Sandy's Reviews > The Midwife: A Memoir of Birth, Joy, and Hard Times

The Midwife by Jennifer Worth
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's review
Apr 20, 2009

it was amazing
Recommended for: anyone who was ever a baby.

Who would ever think a memoir about midwifery could read like an action adventure? Not me. Nevertheless, Jennifer Worth's new book The Midwife, a Memoir of Brith, Joy, and Hard Times, does just that--at the same time it is as personal as journal and as informative as a social history of everyday life in the East End of London in the 1950s.

Worth writes with wit and insight as she brings to life the challenge of helping women lying at home on sagging beds bring into this world new life. She often did so without the benefits of indoor plumbing, telephones, or maternity technology.

At the age of 22, Worth left home to live with nuns and work as an apprentice midwife. Worth says, "The Work of the Midwives of St. Raymund Nonnatus [a pseudonym:] was based upon a foundation of religious discipline. I have no doubt that this was necessary at the time because the working conditions were so disgusting and the work so relentless that only those with a calling from God would wish to undertake it."

White says even though she could have pursued any number of careers, she felt called to midwifery. Indeed, the work engulfed her and swept her way with joy, pain, fun, and a relentless curiousity that brought her into the homes of the poorest of the poor, climbing around prams and wet laundry, small, diaperless other children, and husbands who stayed well away from their laboring wives until called to see their progeny to do her work. That work involves treating families as families, respecting their authority over their lives, believing in the sanctity of life, and giving with heart--a heart of compassion and grace.

Whether she is writing about a non-English-speaking wife from Spain who is delivering her 25th baby or about a confused runaway Irish prostitute who loses her mind after her baby is taken away for adoption, White brings the reader right into the room and straight into the wonder of birth.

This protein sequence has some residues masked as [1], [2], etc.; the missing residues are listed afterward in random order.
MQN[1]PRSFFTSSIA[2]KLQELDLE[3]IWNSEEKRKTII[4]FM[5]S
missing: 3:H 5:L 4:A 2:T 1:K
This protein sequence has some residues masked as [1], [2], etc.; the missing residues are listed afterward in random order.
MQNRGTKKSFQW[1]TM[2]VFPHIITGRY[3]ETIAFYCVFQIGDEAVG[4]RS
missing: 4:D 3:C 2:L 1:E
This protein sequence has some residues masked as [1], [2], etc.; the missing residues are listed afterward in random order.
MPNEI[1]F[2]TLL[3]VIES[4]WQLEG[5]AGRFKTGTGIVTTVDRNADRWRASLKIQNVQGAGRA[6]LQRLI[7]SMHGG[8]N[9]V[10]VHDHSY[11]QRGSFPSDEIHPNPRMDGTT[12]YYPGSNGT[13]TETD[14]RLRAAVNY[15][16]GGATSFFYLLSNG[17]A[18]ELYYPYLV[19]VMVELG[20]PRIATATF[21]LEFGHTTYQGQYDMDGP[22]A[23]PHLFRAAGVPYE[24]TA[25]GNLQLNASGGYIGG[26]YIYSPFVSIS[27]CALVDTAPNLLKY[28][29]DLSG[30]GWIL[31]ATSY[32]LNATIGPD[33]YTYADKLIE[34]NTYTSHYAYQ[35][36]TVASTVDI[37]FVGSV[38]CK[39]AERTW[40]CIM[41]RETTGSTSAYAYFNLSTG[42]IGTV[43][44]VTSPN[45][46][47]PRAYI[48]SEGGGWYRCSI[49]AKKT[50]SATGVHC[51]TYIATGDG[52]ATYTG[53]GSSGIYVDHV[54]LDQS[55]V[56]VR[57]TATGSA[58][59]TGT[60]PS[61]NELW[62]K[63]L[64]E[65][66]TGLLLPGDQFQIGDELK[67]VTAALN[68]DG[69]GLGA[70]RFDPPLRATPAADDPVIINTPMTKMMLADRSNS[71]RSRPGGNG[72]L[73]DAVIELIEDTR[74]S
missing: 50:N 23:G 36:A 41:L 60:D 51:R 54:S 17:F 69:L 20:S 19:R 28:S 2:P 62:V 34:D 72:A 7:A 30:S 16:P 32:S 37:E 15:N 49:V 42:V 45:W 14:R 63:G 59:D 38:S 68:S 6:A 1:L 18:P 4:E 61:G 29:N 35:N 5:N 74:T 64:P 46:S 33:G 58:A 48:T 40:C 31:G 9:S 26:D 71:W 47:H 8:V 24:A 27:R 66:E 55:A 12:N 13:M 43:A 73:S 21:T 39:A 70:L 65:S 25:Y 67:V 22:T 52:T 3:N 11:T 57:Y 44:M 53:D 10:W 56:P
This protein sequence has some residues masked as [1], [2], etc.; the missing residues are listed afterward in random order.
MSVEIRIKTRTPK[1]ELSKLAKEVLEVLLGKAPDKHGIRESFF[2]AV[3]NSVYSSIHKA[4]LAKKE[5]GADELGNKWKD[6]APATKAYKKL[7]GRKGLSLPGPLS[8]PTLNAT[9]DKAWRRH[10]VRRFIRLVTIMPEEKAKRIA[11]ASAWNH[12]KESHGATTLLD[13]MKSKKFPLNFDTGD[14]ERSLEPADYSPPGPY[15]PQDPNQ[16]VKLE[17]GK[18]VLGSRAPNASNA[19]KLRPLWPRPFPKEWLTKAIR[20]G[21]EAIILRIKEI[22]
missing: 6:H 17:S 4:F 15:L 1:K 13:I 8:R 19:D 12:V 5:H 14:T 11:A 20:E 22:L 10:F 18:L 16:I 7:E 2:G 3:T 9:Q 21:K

The road to becoming a midwife brings White to a new beginning where she takes the advice the aged Sister Monica Joan: "Her constant phrase, 'Go with God,' had puzzled me a good deal. Suddenly it became clear. It was a revelation--acceptance. It filled me with joy. Accept life, the world, Spirit, God, call it what you will, or at least to come to terms with the meaning of life. These three small words, 'Go with God,' were for me the beginning of faith.

"That evening, I started to read the Gospels."

I delivered my baby 10 years ago with the help of a midwife. I chose a midwife instead of a hospital because I respected my own body and it's ability to do what it was designed to do. I wanted to be in the company of a woman who saw my pregnancy as a fact of life rather than a medical condition. During the hours of waiting, Cathy talked about feeling called to be a midwife. After years of accumulating college credits, the light dawned that she should become a midwife. Without medication, medical equipment, or a doctor, my baby came. I felt that experience over and over as I read White's book. Every night after I read a few chapters, I slept on the though that life is beautiful all by itself.

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